The record of persecution of Jews in Europe during the 30’s and 40’s is well documented, so this topic had become secondary to the saga of the refugees’ adaptation in Ecuador. I hope the film to be as much about the exile experience as about the country that offered them refuge.
Another big challenge has been fund raising. For independent documentarians this is a continuous process that takes enormous time and effort. Often I spend more time fund raising than producing.
Also challenging has been the process of hunting for archival images to illustrate the stories of the refugees. Some stories are fascinating, but without photos or footage, they cannot be properly told in a film. This is a challenging process that requires a great deal of time, persistence, and ingenuity.
MM: What do you hope viewers will take away from the film?
EZ: I hope viewers will take away new knowledge of a little-known story that emerged from the Holocaust, and that they will learn about this small republic that opened its doors to the refugees. The film is as much about the exiles as it is about the country that offered them refuge when other countries closed their doors to them.
I also hope viewers will take away a lesson in survival and perseverance as shown by this group of exiles who witnessed and endured one of the most harrowing periods of the 20th century. I hope viewers will be inspired by how the persecuted can conquer adversity, build new lives, and create a vibrant community in a faraway land vastly different from their own.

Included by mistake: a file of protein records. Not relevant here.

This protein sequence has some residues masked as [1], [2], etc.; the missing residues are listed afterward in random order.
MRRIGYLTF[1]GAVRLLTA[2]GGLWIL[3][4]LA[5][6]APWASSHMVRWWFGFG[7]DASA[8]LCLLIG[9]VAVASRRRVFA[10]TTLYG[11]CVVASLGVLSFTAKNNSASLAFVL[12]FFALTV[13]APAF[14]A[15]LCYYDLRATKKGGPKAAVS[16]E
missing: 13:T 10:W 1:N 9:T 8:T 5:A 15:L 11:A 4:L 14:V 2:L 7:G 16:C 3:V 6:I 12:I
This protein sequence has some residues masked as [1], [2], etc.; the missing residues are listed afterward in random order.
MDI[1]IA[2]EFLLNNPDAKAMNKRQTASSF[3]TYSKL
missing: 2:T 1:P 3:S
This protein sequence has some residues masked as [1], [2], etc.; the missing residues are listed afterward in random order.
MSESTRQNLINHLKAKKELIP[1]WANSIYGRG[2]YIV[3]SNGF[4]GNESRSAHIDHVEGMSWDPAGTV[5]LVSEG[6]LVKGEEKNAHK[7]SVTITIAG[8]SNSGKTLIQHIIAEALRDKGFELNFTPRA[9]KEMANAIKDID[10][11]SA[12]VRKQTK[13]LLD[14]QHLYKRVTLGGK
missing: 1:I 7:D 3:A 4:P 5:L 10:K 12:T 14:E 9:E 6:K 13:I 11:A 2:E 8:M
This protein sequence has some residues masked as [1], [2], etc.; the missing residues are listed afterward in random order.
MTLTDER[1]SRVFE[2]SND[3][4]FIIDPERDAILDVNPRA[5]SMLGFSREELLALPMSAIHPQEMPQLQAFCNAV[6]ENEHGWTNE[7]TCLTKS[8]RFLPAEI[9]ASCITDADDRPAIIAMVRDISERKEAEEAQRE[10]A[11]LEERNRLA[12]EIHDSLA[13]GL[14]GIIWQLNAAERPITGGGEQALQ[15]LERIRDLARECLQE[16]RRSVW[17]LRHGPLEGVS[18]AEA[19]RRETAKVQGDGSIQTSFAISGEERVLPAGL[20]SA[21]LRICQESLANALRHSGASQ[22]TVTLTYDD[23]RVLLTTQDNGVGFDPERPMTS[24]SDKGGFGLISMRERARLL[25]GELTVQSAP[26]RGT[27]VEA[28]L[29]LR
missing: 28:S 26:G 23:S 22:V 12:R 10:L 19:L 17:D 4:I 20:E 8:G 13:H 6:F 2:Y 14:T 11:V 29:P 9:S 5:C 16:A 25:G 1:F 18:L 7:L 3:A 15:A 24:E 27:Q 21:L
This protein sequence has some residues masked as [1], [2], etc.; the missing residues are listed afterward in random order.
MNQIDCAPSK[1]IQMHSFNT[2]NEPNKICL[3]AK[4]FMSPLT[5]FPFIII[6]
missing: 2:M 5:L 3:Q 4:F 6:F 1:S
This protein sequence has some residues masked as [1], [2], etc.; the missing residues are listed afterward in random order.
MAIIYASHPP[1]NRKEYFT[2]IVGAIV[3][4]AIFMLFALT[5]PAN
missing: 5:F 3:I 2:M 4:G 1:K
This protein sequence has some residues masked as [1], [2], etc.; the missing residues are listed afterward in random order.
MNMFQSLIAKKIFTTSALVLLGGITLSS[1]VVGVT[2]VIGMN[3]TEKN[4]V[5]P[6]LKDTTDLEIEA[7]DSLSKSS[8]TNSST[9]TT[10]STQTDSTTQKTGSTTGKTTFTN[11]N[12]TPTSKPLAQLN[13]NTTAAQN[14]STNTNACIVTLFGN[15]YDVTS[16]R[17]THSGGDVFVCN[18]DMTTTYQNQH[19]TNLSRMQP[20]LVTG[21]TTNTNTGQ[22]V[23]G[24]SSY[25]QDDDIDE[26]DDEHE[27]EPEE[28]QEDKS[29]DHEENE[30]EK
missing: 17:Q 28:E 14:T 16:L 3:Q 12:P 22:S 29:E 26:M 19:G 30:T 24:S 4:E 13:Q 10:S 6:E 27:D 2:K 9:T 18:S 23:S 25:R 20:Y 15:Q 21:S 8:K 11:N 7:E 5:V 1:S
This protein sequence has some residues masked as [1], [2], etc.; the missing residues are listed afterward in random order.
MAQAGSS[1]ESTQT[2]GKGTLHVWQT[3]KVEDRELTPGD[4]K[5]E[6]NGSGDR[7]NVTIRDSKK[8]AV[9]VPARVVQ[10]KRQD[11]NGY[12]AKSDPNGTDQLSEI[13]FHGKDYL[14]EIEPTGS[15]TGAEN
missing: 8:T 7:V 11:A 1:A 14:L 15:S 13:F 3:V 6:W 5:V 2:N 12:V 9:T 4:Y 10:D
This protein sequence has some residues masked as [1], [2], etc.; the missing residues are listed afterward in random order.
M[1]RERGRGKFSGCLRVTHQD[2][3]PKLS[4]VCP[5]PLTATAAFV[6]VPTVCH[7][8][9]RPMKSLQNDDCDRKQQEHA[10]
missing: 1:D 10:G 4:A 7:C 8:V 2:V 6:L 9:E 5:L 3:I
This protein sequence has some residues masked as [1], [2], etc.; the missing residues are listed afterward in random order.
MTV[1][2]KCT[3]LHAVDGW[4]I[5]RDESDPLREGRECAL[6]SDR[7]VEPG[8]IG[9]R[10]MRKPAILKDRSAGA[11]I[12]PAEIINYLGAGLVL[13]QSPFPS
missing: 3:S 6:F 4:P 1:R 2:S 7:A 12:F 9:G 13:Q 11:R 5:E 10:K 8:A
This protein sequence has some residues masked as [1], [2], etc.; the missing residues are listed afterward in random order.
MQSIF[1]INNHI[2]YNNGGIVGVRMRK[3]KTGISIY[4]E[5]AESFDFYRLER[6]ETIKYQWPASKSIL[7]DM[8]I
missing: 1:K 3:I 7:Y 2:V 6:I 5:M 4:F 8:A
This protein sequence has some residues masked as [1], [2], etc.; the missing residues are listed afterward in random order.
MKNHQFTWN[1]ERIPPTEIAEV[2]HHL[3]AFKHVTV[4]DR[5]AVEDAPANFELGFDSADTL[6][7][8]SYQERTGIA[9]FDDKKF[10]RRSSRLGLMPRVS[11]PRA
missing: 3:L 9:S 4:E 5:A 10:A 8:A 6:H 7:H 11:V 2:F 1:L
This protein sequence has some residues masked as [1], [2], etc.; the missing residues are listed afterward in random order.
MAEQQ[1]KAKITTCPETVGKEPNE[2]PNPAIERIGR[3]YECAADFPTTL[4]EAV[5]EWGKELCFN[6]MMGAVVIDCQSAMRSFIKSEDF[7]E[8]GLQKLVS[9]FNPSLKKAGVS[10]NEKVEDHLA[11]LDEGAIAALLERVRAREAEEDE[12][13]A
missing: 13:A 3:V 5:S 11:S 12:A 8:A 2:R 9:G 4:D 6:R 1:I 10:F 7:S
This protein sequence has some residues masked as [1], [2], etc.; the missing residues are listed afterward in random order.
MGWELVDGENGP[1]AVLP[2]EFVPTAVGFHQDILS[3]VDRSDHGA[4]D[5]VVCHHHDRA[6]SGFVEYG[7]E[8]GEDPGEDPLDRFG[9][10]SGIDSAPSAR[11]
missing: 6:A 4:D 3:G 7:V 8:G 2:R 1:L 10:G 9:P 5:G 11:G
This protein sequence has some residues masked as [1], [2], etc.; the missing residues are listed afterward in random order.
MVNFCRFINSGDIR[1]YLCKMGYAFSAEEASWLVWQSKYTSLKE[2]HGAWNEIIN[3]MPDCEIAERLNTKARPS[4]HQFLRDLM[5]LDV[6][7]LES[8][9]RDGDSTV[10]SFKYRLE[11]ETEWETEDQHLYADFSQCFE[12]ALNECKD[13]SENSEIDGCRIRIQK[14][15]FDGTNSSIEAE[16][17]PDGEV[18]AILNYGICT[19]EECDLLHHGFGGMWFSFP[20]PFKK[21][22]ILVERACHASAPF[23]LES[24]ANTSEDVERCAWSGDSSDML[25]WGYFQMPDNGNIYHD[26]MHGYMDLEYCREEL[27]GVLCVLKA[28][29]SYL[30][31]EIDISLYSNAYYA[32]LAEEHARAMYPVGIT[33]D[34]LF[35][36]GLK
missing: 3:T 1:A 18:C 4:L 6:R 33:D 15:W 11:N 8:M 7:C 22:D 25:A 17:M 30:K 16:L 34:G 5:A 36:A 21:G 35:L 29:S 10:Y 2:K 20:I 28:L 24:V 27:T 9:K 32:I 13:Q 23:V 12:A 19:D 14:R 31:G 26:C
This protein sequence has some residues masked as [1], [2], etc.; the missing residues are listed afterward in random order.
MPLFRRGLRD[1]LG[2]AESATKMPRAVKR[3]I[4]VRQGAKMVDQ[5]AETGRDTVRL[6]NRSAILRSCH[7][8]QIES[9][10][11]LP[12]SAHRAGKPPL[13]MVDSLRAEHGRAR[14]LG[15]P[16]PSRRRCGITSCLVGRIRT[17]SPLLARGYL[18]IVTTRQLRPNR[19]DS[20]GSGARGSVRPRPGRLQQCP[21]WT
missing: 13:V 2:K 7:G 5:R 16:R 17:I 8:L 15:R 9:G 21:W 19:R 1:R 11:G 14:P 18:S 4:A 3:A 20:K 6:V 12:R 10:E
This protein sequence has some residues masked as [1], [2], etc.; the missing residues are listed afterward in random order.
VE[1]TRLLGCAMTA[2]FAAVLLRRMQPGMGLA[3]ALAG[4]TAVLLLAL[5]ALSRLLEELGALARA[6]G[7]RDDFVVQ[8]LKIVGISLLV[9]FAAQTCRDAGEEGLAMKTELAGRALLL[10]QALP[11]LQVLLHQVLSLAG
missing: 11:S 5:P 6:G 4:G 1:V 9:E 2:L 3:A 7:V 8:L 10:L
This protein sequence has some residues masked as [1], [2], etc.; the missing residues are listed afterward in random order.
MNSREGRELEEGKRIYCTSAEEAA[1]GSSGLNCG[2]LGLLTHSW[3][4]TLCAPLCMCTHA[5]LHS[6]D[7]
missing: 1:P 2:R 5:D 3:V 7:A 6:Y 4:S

MM: You’ve said this is a film about survival and perseverance. Is perseverance a virtue that you feel you possess or would like to attain?
MM: How is the production progressing? Do you have a timeline in mind for when you hope to release the film?
EZ: Work on the documentary is progressing. However, fund-raising often requires that I stop production to apply for grants. That’s most time consuming. With the help of prior donors we are launching a campaign to raise finishing funds by mid-September. We finally have edited a rough cut of the intended film and hope to have a final cut by October of this year. If I meet that deadline, I could release the film at the end of 2013.
MM: Thank you, Eva. We look forward to seeing AN UNKNOWN COUNTRY!
About MAUREEN MCCABE:
Maureen McCabe has a Master’s Degree in English Literature from UC Riverside and is a graduate of USC’s Master of Professional Writing Program. She lives in Southern California with a very spoiled dachshund.